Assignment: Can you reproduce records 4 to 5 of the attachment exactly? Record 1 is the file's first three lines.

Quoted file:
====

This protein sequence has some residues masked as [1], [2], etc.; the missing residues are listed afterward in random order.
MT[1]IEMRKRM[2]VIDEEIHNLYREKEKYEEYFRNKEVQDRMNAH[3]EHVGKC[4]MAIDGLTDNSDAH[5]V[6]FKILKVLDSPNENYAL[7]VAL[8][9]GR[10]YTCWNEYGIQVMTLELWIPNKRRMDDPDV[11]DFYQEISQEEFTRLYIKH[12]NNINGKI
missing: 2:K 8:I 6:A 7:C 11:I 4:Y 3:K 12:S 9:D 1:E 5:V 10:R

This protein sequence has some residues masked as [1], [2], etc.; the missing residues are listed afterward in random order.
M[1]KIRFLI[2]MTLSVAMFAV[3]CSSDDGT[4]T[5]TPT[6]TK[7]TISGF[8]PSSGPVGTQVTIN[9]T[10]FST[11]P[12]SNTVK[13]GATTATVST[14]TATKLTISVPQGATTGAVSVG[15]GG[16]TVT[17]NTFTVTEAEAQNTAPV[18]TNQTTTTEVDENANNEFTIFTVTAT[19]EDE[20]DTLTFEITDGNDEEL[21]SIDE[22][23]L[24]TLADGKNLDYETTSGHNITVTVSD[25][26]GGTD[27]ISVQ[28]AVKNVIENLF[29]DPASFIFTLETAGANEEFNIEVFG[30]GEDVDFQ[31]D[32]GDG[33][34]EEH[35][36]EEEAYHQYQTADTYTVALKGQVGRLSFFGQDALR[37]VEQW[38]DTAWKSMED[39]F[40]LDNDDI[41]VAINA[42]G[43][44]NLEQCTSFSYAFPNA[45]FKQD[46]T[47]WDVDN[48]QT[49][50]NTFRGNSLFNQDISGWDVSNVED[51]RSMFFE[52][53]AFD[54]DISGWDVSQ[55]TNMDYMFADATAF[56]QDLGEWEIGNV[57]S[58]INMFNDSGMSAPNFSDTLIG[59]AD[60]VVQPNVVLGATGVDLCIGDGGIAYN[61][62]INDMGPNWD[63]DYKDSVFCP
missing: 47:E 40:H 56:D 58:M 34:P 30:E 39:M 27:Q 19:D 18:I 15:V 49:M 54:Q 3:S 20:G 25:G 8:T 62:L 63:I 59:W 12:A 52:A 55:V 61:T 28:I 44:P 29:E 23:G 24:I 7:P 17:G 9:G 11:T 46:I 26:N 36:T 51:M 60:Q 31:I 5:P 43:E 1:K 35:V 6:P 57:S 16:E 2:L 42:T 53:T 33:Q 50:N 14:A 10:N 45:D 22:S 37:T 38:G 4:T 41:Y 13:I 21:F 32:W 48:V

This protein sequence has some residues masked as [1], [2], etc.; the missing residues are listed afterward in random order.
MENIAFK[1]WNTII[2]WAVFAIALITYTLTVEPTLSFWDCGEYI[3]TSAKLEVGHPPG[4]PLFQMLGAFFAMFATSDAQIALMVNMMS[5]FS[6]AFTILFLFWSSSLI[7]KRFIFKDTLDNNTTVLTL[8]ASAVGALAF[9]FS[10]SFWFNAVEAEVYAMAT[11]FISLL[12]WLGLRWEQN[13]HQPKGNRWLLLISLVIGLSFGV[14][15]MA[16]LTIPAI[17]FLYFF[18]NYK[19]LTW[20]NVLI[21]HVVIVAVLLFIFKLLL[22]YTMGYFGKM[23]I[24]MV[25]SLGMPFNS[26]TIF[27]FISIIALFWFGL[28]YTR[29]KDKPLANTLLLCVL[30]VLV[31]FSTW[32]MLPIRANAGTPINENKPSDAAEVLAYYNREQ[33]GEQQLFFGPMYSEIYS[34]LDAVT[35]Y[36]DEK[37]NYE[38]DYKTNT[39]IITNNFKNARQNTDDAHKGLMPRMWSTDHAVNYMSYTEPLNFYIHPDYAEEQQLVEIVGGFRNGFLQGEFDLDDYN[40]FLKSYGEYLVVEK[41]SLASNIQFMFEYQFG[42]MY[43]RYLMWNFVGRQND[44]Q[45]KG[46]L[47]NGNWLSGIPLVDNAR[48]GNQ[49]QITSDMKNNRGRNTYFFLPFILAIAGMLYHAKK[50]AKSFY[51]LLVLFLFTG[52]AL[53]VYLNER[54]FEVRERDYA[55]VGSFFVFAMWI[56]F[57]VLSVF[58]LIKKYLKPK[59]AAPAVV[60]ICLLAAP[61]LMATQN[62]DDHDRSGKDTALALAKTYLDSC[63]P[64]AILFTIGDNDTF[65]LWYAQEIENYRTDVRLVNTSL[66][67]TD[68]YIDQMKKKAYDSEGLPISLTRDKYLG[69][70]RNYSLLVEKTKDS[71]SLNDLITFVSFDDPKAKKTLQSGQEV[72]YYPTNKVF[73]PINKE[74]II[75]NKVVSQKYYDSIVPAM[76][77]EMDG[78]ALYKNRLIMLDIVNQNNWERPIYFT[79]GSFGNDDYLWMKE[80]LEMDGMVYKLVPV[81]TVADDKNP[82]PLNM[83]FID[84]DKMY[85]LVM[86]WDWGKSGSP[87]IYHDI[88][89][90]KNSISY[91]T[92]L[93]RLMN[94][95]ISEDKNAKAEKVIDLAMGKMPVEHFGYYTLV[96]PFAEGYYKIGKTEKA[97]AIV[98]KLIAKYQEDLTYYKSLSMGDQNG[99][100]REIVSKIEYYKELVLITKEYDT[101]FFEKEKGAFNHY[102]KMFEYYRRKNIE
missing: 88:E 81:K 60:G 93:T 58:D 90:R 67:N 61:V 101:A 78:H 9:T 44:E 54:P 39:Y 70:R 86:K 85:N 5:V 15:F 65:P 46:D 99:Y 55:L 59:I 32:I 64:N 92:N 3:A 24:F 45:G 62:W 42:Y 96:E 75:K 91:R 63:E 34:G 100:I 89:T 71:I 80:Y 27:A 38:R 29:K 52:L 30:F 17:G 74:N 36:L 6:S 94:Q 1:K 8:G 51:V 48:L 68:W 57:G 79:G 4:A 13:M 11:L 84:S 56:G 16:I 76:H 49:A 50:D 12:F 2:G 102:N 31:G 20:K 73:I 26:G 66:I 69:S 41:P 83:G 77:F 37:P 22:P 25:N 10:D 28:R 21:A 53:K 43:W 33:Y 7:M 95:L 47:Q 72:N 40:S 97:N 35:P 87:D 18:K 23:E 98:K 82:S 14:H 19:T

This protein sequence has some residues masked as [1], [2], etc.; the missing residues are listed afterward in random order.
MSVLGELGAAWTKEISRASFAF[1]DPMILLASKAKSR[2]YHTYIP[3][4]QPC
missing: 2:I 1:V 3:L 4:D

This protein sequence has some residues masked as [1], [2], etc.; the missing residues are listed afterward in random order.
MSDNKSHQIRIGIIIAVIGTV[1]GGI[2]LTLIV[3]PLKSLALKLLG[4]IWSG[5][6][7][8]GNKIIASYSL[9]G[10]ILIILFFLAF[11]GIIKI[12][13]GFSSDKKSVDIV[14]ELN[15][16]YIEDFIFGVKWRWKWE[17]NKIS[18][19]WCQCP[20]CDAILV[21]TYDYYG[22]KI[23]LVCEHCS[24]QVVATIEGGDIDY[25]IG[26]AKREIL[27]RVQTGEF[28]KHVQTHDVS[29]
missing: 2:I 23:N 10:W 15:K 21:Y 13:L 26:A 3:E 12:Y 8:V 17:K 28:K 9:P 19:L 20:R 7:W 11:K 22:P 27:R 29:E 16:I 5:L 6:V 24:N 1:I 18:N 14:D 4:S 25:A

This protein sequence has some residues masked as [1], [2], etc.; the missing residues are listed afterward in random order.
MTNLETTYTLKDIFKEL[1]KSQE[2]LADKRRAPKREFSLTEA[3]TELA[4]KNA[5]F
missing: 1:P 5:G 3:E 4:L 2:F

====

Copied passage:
This protein sequence has some residues masked as [1], [2], etc.; the missing residues are listed afterward in random order.
MSVLGELGAAWTKEISRASFAF[1]DPMILLASKAKSR[2]YHTYIP[3][4]QPC
missing: 2:I 1:V 3:L 4:D

This protein sequence has some residues masked as [1], [2], etc.; the missing residues are listed afterward in random order.
MSDNKSHQIRIGIIIAVIGTV[1]GGI[2]LTLIV[3]PLKSLALKLLG[4]IWSG[5][6][7][8]GNKIIASYSL[9]G[10]ILIILFFLAF[11]GIIKI[12][13]GFSSDKKSVDIV[14]ELN[15][16]YIEDFIFGVKWRWKWE[17]NKIS[18][19]WCQCP[20]CDAILV[21]TYDYYG[22]KI[23]LVCEHCS[24]QVVATIEGGDIDY[25]IG[26]AKREIL[27]RVQTGEF[28]KHVQTHDVS[29]
missing: 2:I 23:N 10:W 15:K 21:Y 13:L 26:A 3:E 12:Y 8:V 17:K 28:K 9:P 19:L 20:R 7:W 11:K 22:P 27:R 29:E 16:I 5:L 6:V 24:N 1:I 18:N 14:D 4:S 25:A